My coauthor Bruce Lourie and I set out to draw back the curtain on this strange world of toxic chemicals in unlikely places in our new book Slow Death by Rubber Duck. To illustrate the ease with which these pollutants accumulate in the human body we experimented on ourselves, attempting to raise and lower levels of seven toxic chemicals (BPA, phthalates, brominated flame retardants, perfluorinated "non-stick" chemicals, triclosan, pesticides and mercury) in our blood and urine through the performance of common activities. Though our sample size of two is admittedly modest, the results were unprecedented and astonishing (since the book's publication the BPA results have been replicated with a much larger study).1 It turns out that the choices we make as consumers have a profound, and very rapid, effect on the pollution levels in our bodies. Through doing things that people do every day (e.g., cooking in polycarbonate plastic), [Rick Smith PhD] increased his urine levels of monoethyl phthalate (an ingredient in shampoos and hand creams) by 22 times, his levels of BPA by 7.5 times, and his levels of triclosan (a common antibacterial agent) by a mind-blowing 2900 times. Bruce increased his mercury levels by 2.5 times. All of these chemicals have been identified as contributing to serious human health problems.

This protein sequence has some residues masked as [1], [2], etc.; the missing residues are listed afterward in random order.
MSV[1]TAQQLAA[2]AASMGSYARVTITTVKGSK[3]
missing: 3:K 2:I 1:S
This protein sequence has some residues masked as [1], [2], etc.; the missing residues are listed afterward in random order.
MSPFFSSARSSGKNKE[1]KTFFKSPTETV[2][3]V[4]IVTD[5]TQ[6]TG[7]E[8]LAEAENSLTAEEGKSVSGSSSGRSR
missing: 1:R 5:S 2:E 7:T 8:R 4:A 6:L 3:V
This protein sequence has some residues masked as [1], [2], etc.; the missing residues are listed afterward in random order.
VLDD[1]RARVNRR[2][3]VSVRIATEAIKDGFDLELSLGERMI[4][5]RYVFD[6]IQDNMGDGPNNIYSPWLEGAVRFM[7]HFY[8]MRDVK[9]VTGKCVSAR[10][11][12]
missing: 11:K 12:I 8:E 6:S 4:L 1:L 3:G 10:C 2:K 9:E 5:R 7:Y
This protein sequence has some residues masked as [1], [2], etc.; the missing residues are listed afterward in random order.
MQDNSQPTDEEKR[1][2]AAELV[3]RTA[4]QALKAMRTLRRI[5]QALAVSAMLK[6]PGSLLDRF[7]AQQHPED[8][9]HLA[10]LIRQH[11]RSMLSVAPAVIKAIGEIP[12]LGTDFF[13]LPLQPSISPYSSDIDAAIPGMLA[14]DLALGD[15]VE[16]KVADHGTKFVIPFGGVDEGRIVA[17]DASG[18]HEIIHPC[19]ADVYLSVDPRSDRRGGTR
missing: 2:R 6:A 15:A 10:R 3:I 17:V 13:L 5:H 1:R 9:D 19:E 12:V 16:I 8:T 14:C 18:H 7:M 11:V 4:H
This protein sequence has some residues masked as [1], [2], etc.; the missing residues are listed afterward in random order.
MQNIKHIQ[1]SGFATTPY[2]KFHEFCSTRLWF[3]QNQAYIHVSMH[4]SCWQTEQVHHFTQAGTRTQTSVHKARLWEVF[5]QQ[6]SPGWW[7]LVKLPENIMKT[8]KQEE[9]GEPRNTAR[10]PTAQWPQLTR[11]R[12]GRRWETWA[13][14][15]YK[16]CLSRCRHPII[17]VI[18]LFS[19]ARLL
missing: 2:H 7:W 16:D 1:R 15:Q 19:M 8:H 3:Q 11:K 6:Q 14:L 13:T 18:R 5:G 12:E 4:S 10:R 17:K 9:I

Salon CMAJ Chemical-by-chemical bans leave people at risk Previously published at www.cmaj.ca tions available, why are we even getting boxed into the ludicrous discussion of A sk any person on the street what how to risk manage the continued use image comes to mind in of these toxic ingredients in consumer response to the word “pollution” products? One exciting new approach is and it’s liable to be a belching smoke- to simply get rid of entire applications stack or an idling car. Few would say a of chemical families if the uses are friv- familiar overstuffed sofa or a friendly toy olous and potentially damaging: the such as a rubber duck. Yet increasingly recent Ontario and Quebec (and soon, the most worrisome and damaging pollu- we hope, New Brunswick) laws to ban tants affecting the health of Canadians are the cosmetic use of pesticides are exam- Fred Sebastian not the odoriferous industrial-grade vari- ples of this (and passed, in part, through ety that visibly waft from Canada’s dwin- the support of organizations representing dling manufacturing centres (though doctors and nurses). The Kid-Safe these remain important), they are the Chemical Act is gaining steam in the US invisible toxic ingredients of umpteen and his levels of triclosan (a common Congress and advances the common- consumer products that litter our homes antibacterial agent) by a mind-blowing sense proposition that if a synthetic and offices. Some of these have achieved 2900 times. Bruce increased his mercury chemical is detectable in infant cord recent notoriety. For example, bisphenol levels by 2.5 times. All of these chemi- blood (and there are hundreds of them) A (BPA) — a known endocrine disruptor cals have been identified as contributing they should be phased out of production — is a component of polycarbonate plas- to serious human health problems. unless industry can conclusively demon- tic in baby bottles and in the resin linings The good news is that governments strate their safety. of virtually every tin can in every Cana- are finally taking action to protect the The scientific evidence is clear: the dian kitchen cupboard. environment and human health by toxic chemicals that form the basis of My coauthor Bruce Lourie and I set restricting or banning many of these our modern lifestyle are the root cause out to draw back the curtain on this toxic chemicals. In April 2008, Canada of a considerable amount of human dis- strange world of toxic chemicals in became the fi
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